Vol. 3 Issue 18 | May 5, 2017

Vol. 3 Issue 18 | May 5, 2017

Vol. 3 Issue 18 | May 5, 2017
Three Things This Week

1. College Signing Day

What it is: Former First Lady Michelle Obama, in collaboration with MTV, hosted College Signing Day today in New York City to celebrate a commitment to higher education.

Why it’s important: Students are encouraged to announce their college plans today and start dreaming about life after high school. Whether your students attend college or not, remind them that “all education is divine, that every good gift of knowledge comes from above…that the culmination of all education is a personal knowledge of and intimacy with God in which our being finds its fullest perfection”. Here are 10 conversations to have with your college-bound teens, as well as tips to help your students finish the school year strong by avoiding “Senioritis”.

2. Gallery Guardian

What it is: An innovative app allowing parents to monitor the pictures their teen takes or receives on their smartphone, with the capability of detecting if images include nudity.

Why it’s important: 40% of all teenagers have posted or sent sexually suggestive photos, and many believe sexting is just a normal facet of a dating relationship in the digital world. Download the app on your phone as well as on your child’s phone, sync both devices, and Gallery Guardian will immediately start supervising your child’s device. Though Teen Vogue criticizes it for privacy invasion, utilizing the app can provide an excellent opportunity to discuss the inherent tension between your teen’s desire for privacy and your right as a parent to know about their digital activity. As one mom explained, “I don’t call it spying, I call it parenting.”

3. Famous in Love

What it is: Freeform’s newest teen drama starring Bella Thorne amassed over 10 million views in its first 5 days and built up a large following, primarily amongst women ages 12-34.

Why it’s important: Why it’s important: The pilot episode reveals it has everything teens are told they want: sex, drama, intrigue, fame. Ultimately, the show is “flatly acted” and mostly devoid of substance, ignoring the trend in TV to deliver more than the old tropes, to tackle life as it is and not how we wish it would be. Because Famous in Love offers only glamorized fairytale, pancake makeup, and “Who’s sleeping with whom?” plot twists, its biggest effect is to prey on teen girls’ emotions by normalizing shallow, destructive behaviors.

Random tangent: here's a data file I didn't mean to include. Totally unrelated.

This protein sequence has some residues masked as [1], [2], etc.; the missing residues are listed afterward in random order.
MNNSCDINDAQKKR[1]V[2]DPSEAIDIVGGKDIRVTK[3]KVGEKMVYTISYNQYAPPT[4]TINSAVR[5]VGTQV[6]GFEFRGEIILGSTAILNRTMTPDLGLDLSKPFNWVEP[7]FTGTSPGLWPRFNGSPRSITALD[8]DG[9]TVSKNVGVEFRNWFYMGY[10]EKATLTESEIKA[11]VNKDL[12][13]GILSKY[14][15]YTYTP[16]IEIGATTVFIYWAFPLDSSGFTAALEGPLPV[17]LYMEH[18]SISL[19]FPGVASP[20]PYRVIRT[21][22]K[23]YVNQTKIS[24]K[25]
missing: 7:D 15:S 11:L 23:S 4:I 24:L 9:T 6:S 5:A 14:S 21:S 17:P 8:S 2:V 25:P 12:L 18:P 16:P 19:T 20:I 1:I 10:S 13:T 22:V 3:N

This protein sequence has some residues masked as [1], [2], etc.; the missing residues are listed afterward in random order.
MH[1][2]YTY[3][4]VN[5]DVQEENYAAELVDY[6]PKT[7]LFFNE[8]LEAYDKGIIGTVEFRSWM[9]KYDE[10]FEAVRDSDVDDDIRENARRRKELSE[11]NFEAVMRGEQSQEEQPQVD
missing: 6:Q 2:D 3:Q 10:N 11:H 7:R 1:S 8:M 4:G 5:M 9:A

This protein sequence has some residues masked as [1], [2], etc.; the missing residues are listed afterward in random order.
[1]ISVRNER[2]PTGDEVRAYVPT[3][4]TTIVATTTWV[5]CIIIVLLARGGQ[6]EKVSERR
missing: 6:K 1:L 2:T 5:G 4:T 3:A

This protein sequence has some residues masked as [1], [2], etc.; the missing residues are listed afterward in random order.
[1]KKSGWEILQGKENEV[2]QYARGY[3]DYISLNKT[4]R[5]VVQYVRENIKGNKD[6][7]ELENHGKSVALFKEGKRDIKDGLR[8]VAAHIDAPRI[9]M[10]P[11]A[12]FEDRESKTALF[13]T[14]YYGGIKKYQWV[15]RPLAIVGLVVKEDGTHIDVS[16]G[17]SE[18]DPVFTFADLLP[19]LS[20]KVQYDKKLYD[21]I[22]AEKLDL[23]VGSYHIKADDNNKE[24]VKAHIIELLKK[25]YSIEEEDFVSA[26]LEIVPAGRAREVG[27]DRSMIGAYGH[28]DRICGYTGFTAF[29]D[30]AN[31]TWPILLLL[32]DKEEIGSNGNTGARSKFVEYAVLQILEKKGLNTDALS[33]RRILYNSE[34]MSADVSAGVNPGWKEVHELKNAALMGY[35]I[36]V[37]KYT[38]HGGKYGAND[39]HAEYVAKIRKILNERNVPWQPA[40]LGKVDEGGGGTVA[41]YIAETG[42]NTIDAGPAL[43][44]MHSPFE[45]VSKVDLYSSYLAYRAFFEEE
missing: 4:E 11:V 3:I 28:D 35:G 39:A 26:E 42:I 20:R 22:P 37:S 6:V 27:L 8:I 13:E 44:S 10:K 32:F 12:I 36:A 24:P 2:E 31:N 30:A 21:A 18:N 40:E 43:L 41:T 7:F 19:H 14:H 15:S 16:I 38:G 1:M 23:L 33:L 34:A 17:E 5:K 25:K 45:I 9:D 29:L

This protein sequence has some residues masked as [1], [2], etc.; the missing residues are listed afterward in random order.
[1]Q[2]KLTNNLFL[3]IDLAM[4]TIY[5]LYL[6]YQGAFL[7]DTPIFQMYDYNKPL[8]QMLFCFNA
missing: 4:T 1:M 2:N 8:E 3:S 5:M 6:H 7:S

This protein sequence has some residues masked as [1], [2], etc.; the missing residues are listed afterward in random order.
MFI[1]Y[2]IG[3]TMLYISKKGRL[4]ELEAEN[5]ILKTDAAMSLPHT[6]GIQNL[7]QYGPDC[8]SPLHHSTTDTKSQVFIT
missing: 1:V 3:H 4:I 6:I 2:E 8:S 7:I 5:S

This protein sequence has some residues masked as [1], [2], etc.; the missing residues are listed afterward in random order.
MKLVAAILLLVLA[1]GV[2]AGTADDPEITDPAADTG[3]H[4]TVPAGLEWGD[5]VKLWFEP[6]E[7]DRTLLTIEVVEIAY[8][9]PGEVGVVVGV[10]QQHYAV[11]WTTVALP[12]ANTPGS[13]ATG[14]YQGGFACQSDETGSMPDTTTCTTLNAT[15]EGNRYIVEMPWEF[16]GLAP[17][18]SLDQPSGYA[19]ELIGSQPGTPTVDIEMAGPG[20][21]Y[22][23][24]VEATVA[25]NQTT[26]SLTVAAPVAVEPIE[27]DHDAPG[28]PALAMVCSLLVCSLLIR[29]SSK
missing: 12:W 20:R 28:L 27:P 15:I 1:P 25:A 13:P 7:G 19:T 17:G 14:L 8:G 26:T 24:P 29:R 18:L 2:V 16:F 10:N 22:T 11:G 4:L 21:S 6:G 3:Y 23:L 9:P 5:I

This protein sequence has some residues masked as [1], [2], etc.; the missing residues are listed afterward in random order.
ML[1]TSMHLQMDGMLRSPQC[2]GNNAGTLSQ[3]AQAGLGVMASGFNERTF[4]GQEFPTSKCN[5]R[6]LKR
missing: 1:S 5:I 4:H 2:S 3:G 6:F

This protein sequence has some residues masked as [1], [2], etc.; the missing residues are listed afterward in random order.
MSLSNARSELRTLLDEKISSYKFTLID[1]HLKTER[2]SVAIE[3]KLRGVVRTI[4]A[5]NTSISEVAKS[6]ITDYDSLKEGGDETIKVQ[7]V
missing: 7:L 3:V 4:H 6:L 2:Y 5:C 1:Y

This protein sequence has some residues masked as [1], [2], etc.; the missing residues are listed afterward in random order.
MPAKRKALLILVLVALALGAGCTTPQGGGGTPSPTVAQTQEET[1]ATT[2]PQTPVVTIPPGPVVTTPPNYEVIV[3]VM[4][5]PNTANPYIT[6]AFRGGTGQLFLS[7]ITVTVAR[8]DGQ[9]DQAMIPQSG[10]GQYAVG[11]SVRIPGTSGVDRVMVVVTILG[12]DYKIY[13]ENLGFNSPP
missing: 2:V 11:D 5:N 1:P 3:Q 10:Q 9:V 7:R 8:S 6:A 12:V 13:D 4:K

Extra: 13 Reason Why Update

Educators and suicide experts continue to denounce the way 13 Reasons Why tackles the topic of suicide, leading multiple school systems in Canada to ban any talk about the series on campus. Now, Netflix has added “additional advisories” to the show.

 

 

#ThingsOnlyChristianWomenHear

Christian author Sarah Bessey started a much-needed Twitter conversation about misogyny, sexism, and patriarchy in the Church under #ThingsOnlyChristianWomenHear. The hashtag, for “women who are routinely silenced, dismissed, oppressed, minimized, etc.” by the Church, exploded as young women took to Twitter by the thousands, expressing their personal stories of neglect, shame, and even abuse. Along with this Christianity Today article inspecting the authority of the female blogosphere, the tweet-storm provided an eye-opening glimpse into the western Church’s traditional views of leadership, purity culture, and gender roles, reminding us that religion has often been used to justify the servitude and invisibility of women, visually expressed by The Handmaid’s Tale.

The spiritual formation of our daughters will never reach full maturation in an environment that never asks her opinions, her interpretations, or her experiences of God. Whatever ministry she was born to perform will wither on an uncultivated vine. When our daughters learn in school that they can become the President but learn at church that they can’t serve communion, confusion is bound to ensue.

Our role is not to critique or judge your church’s views on this topic, but we do encourage you to join this challenging conversation with both your sons and daughters because this goes way beyond complementarian vs egalitarian theology and into conversations about human respect and human dignity. A great starting point is simply asking yourself and your teens, “How did Jesus view and treat the women of His day?” A close reading of the Gospels from a historical and cultural perspective lends great insight into Jesus’ interactions with, and views on women. Read the story and scholarly commentary of the Syro-Phoenician woman, the Samaritan woman at the well, or his post-resurrection appearance to Mary of Magdala with your teens and help them come to their own conclusions about what it means to be created fully in the image of God.

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